- Nearby, Grimselpass / Grimsel Pass has interesting bare granite geology colored by lichen, but the extensive system of hydro-electric dams built in the 1920s and 1950s dominates the scenery and the aging hotels didn’t look attractive. We considered but didn’t do the Sidelhorn hike: Starting at Postbus stop at Historic Alpine Hotel Grimsel Hospiz, take Sidelhorn aerial cable car to the foot of Sidelhorn mountain, an easy hike 1-3.5 hours with panoramic views of Grimsel area, Goms area, Bernese Alps, Rhone & Oberaar glaciers, rivers and 12+ alpine lakes (Lake Grimsel, deep blue Totensee at top of the pass and alpine tarns on southern flanks). Along the descent, see idyllic Triebtenseewli and Bäregg hut from where the panorama opens out onto the UNESCO World Heritage area. Return via Chessituren and the pass road to Grimsel Hospiz or along Oberaar road back to Grimsel pass. Or lift back down.
is a scenic base for several hikes, reached by train or road from Brig to the south or Spiez to the north.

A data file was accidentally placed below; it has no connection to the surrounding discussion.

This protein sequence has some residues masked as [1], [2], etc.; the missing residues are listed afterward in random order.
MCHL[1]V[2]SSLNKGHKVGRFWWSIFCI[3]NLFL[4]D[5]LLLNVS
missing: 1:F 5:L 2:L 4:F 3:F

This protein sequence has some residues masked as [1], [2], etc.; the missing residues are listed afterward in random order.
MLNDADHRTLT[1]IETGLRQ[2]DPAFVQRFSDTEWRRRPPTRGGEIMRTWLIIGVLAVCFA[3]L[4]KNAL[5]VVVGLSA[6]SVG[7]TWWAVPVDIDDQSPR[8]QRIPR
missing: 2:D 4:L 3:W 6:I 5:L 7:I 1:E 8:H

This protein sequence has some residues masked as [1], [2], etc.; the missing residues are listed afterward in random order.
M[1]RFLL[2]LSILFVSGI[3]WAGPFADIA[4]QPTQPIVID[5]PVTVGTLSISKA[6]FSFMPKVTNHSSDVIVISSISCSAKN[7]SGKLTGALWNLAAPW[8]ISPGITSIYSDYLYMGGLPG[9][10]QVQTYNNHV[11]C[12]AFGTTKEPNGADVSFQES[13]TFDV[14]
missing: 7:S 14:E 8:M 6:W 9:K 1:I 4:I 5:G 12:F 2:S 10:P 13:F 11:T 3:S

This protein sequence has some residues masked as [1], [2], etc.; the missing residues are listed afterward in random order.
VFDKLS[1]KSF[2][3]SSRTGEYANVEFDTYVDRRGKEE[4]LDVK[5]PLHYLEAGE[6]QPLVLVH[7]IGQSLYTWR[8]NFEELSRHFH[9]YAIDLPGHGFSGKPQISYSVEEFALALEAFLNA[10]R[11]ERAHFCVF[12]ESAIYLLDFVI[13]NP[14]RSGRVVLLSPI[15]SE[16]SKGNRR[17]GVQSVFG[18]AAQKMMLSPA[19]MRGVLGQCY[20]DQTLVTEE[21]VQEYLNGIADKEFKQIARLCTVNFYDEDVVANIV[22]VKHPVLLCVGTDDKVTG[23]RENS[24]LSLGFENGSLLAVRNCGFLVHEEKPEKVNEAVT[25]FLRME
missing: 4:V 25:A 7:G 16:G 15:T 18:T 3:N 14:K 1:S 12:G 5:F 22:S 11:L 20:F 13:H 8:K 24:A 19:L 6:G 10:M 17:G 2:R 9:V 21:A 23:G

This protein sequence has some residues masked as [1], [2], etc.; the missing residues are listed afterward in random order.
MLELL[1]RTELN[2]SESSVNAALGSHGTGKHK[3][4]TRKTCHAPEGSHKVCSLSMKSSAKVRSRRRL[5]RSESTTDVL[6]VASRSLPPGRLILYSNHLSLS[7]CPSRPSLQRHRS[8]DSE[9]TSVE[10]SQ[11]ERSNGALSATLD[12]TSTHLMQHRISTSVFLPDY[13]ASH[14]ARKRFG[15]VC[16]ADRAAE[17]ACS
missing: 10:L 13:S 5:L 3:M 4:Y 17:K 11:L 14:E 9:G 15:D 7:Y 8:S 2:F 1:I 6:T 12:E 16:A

- Oeschinensee is a wonderful alpine lake walled with high cliffs, one of my favorite Swiss sights. To avoid crowds, start early and go midweek. From the top of Gondelbahn Kandersteg – Oeschinensee, walk 15 minutes to reach the lake. Follow the lakeside trail then complete a counterclockwise loop via Ober Bergli back to the lift (5.2 miles with 1395 feet gain) via the higher, more-spectacular ledge trail. Overnight options: On a one-way traverse, we took the higher trail for the best lake views then climbed steeply over Hohtürli Pass (where you could sleep in dorms at Blüemlisalp hut), then down to comfy Griesalp Hotels where we rested in the remote valley of Kiental (1120 meters up and 1380 m down in 13.3 km). Although stairs and ladders helped handle the exposure, the route felt much longer than 8 miles due to steep, exposed rocky & gravelly slopes for a grueling 3700 feet up and 4500 feet down. We rode the Postbus (steepest in Europe) out of Kiental instead of hiking over Sefinenfurke pass to Lauterbrunnen Valley (which saved our weary bodies from climbing another 4000 feet in the same scenery that we had just descended).